I am notorious for hating winter. In fact, I like a lot about the season- visiting my family for Christmas and piling up in front of the fireplace, an excuse to put all the quilts on the bed and make a nest, slightly more forgiving clothing. But what I don’t enjoy is being cold.
My first year in Pittsburgh after leaving Atlanta, I wasn’t ready. At all. I never learned the proper way to layer clothing (no need in the balmy South). I didn’t understand the difference between a stylish coat and an actual functional one. I didn’t own a hat or a scarf. And to add insult to injury, in my first apartment the radiator in bedroom refused to kick on. It was ice-cold in there. I came home from work and cried for most of my first winter because I couldn’t thaw out. My bones were cold until spring.
As my years in the great white north have worn on, I’ve picked up some skills. My family buys me piles of polar fleece everything for my birthday and Christmas. I pay a little extra year-round for the privilege of running my heat warmer than average in the winter ( at a temperature at which locals assure me I could grow citrus fruit in my living room). I have a back-up space heater for the bedroom that can get the room up to 80 degrees, no matter the outside weather. I not only own a dozen scarves, but made some of them myself. I am getting better at this winter business.
But the one element of winter that never goes away is a slight anxiety with the first snowfall. You see, I think snow is pretty. It looks beautiful falling outside the window. It makes everything look all quiet and peaceful. But I take the bus everywhere. And my biggest fear is falling on a pile of slush. There. I said it. I’m not afraid of the physical pain. I’ve slipped and fallen many times, bruising my tailbone, scratching my hands, etc. I am afraid… of being embarrassed. And I will avoid leaving my house rather than risk the embarrassment of slipping and falling.
I was talking to BC about this the other day in another context- specifically, dating. And what I figured out, when I really thought about it, is that this fear of embarrassment is why I’ve stayed out of the dating game so long. When I found out that the ex was cheating and had to cancel the wedding, I was humiliated. I had to tell my family and friends that the person that I thought I could be with forever had been running around town, in places I knew people no less, with someone else, and that I had no clue. I had to call the caterer and the minister and the hotels and the location and mumble out that the wedding wasn’t going to happen and I felt like a fool.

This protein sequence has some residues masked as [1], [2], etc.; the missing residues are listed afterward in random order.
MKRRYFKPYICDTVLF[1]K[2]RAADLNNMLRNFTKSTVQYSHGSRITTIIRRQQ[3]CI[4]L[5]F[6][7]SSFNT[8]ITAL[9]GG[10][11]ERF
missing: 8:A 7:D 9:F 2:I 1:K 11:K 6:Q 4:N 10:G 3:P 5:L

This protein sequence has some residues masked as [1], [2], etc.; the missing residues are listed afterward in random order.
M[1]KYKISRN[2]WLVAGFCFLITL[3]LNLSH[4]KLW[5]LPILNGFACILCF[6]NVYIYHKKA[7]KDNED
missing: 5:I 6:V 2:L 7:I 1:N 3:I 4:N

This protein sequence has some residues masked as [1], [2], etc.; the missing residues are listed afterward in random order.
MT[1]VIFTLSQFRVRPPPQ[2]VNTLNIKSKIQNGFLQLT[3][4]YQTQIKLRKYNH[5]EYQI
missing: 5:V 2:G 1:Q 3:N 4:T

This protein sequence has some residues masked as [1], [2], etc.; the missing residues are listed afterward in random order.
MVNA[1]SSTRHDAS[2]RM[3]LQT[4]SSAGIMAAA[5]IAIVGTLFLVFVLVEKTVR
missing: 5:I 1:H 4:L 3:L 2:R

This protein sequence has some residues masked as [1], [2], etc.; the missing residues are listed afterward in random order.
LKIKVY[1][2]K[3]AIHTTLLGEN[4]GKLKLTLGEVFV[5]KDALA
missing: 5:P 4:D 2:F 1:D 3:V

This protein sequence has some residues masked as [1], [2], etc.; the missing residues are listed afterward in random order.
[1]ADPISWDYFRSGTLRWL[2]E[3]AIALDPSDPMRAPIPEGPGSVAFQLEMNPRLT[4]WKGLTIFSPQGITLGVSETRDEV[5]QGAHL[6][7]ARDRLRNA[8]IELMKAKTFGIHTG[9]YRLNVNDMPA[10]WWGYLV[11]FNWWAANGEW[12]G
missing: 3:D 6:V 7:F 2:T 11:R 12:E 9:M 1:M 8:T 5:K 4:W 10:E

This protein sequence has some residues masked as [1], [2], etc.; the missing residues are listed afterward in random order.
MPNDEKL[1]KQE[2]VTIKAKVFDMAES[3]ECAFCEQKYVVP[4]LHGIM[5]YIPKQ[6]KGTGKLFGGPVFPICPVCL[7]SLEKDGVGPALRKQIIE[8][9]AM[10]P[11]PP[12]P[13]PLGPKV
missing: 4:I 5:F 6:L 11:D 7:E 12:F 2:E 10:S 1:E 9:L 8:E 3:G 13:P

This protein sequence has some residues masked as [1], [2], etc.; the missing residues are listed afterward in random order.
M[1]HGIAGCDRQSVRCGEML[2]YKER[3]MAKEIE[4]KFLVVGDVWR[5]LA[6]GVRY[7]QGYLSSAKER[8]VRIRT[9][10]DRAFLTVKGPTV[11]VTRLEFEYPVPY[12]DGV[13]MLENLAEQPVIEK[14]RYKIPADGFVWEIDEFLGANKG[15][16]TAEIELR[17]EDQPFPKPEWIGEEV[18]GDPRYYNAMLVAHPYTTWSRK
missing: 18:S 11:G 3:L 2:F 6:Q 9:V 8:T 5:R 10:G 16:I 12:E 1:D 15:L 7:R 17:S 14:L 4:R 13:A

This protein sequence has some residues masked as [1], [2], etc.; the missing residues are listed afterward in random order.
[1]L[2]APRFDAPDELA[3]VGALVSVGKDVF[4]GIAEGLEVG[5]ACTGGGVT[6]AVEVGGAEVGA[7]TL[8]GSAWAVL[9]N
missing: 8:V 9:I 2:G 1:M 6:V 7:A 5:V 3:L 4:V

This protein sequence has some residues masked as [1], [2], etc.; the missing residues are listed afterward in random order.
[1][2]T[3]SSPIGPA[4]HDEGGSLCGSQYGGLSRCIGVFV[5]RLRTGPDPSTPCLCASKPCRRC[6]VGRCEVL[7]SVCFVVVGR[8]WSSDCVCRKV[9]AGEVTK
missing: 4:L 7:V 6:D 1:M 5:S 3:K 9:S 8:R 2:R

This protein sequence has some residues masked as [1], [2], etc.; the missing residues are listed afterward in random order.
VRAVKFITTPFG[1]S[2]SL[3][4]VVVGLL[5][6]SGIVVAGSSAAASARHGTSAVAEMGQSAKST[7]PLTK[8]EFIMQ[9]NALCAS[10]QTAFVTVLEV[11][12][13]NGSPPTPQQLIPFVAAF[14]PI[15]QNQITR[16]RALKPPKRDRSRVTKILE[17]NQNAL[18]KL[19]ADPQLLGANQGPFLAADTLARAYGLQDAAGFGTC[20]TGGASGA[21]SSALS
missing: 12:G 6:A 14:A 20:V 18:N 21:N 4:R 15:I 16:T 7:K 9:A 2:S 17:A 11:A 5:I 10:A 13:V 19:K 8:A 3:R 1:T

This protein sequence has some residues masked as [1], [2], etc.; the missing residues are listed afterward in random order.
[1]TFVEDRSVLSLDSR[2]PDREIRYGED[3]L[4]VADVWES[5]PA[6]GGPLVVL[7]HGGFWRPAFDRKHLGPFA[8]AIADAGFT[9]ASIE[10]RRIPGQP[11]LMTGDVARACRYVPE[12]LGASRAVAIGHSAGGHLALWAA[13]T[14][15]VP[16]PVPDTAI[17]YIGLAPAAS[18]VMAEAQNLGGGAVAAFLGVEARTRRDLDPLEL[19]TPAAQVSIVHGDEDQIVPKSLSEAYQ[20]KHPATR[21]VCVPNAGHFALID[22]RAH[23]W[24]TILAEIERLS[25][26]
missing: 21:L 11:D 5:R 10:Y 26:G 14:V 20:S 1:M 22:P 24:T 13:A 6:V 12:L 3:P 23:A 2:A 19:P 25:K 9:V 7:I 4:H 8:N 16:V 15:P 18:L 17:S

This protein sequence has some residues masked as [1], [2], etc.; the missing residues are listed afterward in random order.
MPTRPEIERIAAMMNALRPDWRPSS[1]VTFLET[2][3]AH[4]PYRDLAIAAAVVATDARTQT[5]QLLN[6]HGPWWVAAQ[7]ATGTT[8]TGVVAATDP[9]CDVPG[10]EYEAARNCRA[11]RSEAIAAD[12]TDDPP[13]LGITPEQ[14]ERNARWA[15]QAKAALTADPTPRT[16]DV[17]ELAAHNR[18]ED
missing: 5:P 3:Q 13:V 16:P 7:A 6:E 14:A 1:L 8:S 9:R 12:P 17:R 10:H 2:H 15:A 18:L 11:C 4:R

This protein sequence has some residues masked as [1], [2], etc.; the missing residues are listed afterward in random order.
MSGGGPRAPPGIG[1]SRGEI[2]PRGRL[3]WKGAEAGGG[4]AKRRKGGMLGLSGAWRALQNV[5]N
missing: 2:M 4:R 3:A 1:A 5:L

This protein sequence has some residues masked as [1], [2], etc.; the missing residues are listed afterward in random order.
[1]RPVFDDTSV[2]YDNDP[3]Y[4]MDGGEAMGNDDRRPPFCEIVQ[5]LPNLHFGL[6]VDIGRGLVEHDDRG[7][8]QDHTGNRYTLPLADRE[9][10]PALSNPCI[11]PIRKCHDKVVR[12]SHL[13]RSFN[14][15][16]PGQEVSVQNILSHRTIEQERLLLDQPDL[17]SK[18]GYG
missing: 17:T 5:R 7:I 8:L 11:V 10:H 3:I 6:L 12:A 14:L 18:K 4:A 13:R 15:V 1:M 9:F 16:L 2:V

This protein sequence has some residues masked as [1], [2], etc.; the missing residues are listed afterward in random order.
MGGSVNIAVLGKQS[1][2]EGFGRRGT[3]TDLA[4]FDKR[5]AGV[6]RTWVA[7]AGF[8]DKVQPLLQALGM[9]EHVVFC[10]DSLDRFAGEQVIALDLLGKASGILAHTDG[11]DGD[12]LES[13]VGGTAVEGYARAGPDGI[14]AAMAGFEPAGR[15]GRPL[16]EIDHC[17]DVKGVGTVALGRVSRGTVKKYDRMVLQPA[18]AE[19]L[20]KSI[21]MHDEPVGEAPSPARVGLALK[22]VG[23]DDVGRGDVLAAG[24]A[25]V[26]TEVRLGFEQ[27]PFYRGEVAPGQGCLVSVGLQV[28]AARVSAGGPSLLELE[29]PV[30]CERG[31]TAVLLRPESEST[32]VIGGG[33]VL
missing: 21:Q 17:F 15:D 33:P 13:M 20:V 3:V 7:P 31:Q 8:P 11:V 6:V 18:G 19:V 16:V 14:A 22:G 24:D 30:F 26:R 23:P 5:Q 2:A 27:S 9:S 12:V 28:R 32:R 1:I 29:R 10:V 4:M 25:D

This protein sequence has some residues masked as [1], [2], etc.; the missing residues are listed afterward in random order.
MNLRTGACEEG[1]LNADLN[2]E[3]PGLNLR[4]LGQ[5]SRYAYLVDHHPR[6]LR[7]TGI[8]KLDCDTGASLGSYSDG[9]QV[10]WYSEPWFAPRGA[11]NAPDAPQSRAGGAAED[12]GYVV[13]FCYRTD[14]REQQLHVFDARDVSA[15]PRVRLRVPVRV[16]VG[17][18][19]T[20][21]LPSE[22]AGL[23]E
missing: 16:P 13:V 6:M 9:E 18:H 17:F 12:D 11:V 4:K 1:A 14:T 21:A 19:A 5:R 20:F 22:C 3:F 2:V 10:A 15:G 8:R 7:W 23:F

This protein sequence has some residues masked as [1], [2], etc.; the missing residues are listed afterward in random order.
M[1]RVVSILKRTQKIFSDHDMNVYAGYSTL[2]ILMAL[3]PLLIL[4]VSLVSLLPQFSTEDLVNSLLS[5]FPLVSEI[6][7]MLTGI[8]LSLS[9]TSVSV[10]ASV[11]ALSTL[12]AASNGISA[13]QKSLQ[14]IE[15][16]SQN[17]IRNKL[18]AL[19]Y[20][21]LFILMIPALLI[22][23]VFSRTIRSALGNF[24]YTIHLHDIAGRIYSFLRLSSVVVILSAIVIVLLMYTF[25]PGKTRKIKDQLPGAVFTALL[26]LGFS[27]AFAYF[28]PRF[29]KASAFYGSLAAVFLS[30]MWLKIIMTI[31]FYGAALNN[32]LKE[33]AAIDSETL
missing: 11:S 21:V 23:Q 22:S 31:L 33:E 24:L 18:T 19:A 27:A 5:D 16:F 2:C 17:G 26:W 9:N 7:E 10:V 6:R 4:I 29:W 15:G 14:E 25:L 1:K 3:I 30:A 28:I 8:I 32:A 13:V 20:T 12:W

Maybe the whole embarrassment problem goes back to being teased a lot as a kid. I wasn’t particularly cute and was bookish and other kids were not kind about it. I remember walking with friends and older kids shouting over, insulting my clothes, my glasses, my weight. And rather than being hurt because of their meanness, what sticks out to me is the humiliation that they said it in front of other people. That they knew. As I told BC the other night, upon reflection, I think avoiding embarrassment ranks at the top of my personal values.
So, today is our first snowfall in Pittsburgh for the year. This year, I’m trying a different approach. I have a few pairs of boots with some decent tread. I have a shovel and salt for the sidewalk. And I’m trying on a new attitude all around. I’ve missed out on a lot by being afraid of being embarrassed. I haven’t gone places where the sidewalks might be slick. And that includes my personal life. Maybe, just maybe, this winter I can take a chance. Perhaps the important thing isn’t that anyone sees me fall. Maybe the important thing is that someone sees me get back up. And if I’m very brave, maybe I can give someone a chance to help me up. Or to share my cozy couch this winter. The heat bill’s on me.